My Dog Keeps Dry Heaving – What Should I Do?

Have you noticed that your dog has recently started to dry heave?  In case you are unaware of what dry heaving is, what it basically means is that your dog is trying to force themselves to vomit for some reason, but there is nothing coming out.  Think of a cat with a hairball, but the hairball never comes.  If your dog is dry heaving, it may have you thinking that there is something wrong with them or that they may be choking on something that they ate.  While this could be the reason that they are dry heaving, there are actually going to be a few different reasons that could be causing them to dry heave, which could potentially be fatal to your pup.

With that being said, if you do notice that your dog is dry heaving, you may want to make a call to your veterinarian in order to get some better advice and analysis as to what you should do in that situation.  If at all possible, take your dog to the vet to be seen as quickly as possible, as your veterinarian will be able to do a proper diagnosis and identify what the reason behind the dry heaving really is.  

Here is everything that you need to know about your dog and dry heaving.

Should You Contact Your Veterinarian?

There is no denying that a veterinarian is more than capable of helping narrow down any of the symptoms that your dog may be showing to find the exact reason why they are dry heaving in most cases.  However, making a visit to the vet is something that can not only be stressful for you, but for your dog as well.  On top of that, it is also more than likely going to be on the expensive side as well. 

With that being said, if you are feeling extra concerned about any of the symptoms that are related to your dog dry heaving, you can always do a live chat or have a video call with your veterinarian to help you get some answers much sooner than later.  This will help you to discover whether your dog’s dry heaving is actually something that you should be taking seriously, as well as help you learn how you can help them.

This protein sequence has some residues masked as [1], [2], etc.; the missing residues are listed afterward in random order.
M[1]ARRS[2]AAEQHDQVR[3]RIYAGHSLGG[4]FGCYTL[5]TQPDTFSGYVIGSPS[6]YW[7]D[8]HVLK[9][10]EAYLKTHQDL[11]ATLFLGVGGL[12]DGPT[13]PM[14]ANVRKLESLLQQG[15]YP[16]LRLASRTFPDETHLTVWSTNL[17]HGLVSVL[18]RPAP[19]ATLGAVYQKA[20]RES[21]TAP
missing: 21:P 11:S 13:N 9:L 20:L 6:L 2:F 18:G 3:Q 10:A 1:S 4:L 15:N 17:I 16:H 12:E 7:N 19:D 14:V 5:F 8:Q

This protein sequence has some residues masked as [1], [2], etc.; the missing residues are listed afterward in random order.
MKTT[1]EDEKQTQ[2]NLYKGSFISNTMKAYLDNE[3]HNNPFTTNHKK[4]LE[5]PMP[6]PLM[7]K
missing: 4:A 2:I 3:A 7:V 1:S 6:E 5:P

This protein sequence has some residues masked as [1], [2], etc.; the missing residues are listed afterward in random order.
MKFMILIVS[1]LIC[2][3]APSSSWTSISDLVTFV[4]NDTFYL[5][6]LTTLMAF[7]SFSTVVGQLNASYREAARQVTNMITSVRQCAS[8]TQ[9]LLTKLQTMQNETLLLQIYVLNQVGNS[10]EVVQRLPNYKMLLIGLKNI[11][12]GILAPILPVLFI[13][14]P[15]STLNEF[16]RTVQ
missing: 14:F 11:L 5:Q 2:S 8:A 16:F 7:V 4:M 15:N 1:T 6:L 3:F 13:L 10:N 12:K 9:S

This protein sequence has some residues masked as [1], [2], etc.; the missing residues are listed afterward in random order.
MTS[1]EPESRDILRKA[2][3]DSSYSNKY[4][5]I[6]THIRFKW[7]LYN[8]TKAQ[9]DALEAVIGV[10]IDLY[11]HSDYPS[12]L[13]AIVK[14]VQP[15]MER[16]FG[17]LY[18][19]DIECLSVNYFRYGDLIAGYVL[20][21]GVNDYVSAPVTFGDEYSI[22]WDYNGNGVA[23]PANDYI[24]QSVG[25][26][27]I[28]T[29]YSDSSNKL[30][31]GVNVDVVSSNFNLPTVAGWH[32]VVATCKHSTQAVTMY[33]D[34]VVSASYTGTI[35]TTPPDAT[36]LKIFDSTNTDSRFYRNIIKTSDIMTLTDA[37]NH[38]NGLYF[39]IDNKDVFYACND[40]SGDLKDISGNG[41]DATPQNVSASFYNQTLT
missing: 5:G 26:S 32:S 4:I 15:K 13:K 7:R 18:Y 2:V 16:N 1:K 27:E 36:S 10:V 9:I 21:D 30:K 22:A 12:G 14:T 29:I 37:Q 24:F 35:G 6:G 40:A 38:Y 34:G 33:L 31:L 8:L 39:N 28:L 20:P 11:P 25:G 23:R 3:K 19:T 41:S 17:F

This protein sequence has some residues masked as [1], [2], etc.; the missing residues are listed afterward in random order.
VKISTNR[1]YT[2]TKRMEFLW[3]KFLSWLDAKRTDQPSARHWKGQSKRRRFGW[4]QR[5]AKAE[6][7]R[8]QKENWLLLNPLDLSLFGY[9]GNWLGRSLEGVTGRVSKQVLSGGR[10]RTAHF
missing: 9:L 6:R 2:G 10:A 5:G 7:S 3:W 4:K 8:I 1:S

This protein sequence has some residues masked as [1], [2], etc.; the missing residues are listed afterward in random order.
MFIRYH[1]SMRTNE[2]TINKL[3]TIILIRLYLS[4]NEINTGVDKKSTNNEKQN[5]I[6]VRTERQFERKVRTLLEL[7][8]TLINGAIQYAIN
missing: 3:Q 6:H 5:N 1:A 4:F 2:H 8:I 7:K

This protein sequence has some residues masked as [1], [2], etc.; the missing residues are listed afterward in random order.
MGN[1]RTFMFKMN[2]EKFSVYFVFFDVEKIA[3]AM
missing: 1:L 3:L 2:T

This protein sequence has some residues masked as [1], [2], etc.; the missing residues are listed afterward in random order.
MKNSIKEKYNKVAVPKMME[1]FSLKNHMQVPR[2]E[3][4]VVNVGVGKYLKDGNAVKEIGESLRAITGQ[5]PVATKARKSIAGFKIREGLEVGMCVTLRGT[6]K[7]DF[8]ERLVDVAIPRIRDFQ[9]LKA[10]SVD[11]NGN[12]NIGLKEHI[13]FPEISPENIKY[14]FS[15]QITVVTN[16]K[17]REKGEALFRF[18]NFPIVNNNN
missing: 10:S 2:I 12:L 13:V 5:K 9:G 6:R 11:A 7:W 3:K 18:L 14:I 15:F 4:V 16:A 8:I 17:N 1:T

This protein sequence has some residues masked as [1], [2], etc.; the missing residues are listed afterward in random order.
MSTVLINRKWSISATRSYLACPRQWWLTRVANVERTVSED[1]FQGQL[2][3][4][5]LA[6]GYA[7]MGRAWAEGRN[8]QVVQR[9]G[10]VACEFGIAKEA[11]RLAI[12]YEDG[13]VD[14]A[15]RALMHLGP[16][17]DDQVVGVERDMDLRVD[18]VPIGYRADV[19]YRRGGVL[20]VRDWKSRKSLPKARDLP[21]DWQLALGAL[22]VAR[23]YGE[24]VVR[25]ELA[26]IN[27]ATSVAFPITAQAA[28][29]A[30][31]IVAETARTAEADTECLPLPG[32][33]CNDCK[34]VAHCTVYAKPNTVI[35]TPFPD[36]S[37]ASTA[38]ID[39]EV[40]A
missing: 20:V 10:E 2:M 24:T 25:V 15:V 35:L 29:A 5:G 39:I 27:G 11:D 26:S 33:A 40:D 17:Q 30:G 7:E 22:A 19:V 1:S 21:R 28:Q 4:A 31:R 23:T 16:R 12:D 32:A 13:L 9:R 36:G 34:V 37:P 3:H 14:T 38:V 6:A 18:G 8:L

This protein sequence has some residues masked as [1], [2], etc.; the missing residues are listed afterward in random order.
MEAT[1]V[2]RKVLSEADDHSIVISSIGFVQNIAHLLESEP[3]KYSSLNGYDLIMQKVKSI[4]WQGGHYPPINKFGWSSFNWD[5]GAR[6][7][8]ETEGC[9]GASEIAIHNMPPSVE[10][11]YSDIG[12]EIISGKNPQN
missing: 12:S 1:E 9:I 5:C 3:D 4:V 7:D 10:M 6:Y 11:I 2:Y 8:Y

Why is Your Dog Dry Heaving?

If you have ever experienced a dog that is suffering from dry heaving, there is a very good chance that you were actually kept up all night due to the amount of coughing that they were constantly doing.  The fact of the matter is going to be that there are going to be several different reasons that your dog may be dry heaving and coughing on what seems like a regular schedule.  Now keep in mind that you are probably more of a loving dog owner than you are a certified veterinarian, so if you ever feel that there is something wrong with your dog, you should always take them to the vet as soon as possible.  

While you may not be a veterinarian, you are going to be the one that will know your dog the best.  This means that you are going to know exactly what is normal for them and what is not.  This means that you should know when it is time to panic and when it is time to seek professional treatment.  Since all of this knowledge that you possess about your dog is essentially going to be power (because knowledge is power), you are going to be able to tell the different between a normal condition that your dog has and one that is potentially life-threatening, which oddly enough, many people actually tend to miss these.  With that being said, here are some of the most common reasons that your dog may be dry heaving.